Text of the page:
Nominee denies skewing wildlife decisions


WASHINGTON -- James Cason, nominated to one of the government's top environmental jobs, denied Wednesday that he suppressed an unfavorable report or used his influence against federal protection of the spotted owl.

The charges constitute one of the major objections by conservation and environmental groups to President Bush's choice of Cason to be the assistant agriculture secretary who oversees the Soil Conservation Service and the 191 million-acre national forest system.


During a confirmation hearing before the Senate Agriculture Committee, Cason, a high-ranking Interior Department official, promised to be a fair-minded executive with an open-door policy.

Chairman Patrick Leahy, D-Vt., expressed his reservations about Cason by referring to President Reagan's controversial interior chief, saying, 'Frankly, we do not need someone who is a James Watt clone in this position.'

Critics accuse Cason of being 'pro-exploitation' and a poor steward of public lands. They also say he delayed the Forest Service from issuing its own oil and gas leasing regulations and allowed oil shale land to be sold for a pittance.

Cason defended his role in events in May 1986 that stopped work on a Bureau of Land Management study that concluded that, within a few years, logging would endanger survival of the spotted owl. He said his concern was over poor workmanship and that he was not trying to suppress the report but wanted it to be 'cleaned up.'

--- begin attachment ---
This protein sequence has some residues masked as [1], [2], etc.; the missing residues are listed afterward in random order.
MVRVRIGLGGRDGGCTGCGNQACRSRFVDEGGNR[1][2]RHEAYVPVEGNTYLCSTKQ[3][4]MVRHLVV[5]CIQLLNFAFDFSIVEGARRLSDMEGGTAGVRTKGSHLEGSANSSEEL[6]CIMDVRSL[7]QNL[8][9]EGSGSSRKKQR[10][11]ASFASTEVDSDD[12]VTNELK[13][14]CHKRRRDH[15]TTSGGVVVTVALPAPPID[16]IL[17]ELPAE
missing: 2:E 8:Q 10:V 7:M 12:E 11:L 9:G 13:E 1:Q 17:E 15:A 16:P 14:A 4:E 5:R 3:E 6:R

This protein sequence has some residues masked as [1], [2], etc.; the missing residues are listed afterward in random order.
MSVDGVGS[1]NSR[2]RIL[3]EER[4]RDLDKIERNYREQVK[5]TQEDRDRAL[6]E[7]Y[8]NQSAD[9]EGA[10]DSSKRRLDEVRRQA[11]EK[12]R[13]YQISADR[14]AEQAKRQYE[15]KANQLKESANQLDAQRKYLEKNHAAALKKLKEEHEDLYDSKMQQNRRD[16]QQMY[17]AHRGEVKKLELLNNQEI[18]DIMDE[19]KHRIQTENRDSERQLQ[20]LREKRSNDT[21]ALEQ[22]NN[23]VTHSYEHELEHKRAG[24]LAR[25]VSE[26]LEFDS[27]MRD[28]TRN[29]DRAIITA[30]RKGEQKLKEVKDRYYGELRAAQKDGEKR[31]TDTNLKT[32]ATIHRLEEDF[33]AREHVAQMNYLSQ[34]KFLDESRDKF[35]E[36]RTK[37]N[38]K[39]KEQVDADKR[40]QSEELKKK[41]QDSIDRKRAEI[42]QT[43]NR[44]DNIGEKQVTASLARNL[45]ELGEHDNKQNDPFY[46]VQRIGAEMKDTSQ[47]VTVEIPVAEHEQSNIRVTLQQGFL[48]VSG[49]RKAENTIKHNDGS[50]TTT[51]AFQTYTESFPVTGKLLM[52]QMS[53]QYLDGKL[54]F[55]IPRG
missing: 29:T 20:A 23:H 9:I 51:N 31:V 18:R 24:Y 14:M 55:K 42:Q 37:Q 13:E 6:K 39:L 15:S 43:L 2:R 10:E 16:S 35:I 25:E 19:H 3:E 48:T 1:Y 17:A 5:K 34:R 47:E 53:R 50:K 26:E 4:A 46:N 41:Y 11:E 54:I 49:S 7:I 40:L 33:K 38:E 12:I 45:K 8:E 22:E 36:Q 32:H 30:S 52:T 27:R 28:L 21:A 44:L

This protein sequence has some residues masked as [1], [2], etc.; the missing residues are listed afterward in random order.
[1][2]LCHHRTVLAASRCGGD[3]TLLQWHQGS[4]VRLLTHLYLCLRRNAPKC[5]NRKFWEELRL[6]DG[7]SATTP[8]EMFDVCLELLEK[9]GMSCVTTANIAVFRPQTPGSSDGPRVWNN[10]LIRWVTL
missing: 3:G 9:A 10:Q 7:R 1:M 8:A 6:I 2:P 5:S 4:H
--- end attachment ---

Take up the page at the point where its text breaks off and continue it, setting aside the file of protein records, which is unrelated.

Participants at a May 20, 1986, briefing have privately told senators that copies of the report were confiscated. One quoted Cason as saying, 'You're not going to have that report for anything.'

'An argument can be made ... that you were given a draft report with crucial implications. You chose to lock that away, suppress that report,' Leahy said.

'That's not what happened,' Cason responded, while acknowledging 'that conclusion can be drawn.'

Cason said work by the BLM task force was held up out of a belief that two other agencies were conducting more comprehensive studies of the owl. Leahy questioned whether the task force was revived when news stories began circulating about the contentious May briefing.

The nominee told Sen. Richard Lugar, R-Ind., that he did not interfere with the Interior Department's handling of a proposal to list the owl as an endangered species. A top department official has said Cason strongly opposed federal protection.

'I was concerned about the process but it (the decision to investigate the owl) was not over my objection,' Cason said.

Also during the hearing, Cason defended the department's decision to allow the sale of 17,000 acres of oil shale land for $42,000. Soon afterward, the land was sold to oil companies for $37 million.

'The issue that's there is, that's what the law told us to do,' Cason said.

'Something is radically wrong' with allowing that kind of sale, said Sen. Kent Conrad, D-N.D. 'I am troubled by that.'

In response to questions, Cason said the government should move away from below-cost sales of timber from national forests. He later said consideration also had to be given to the impact sales have on local communities.

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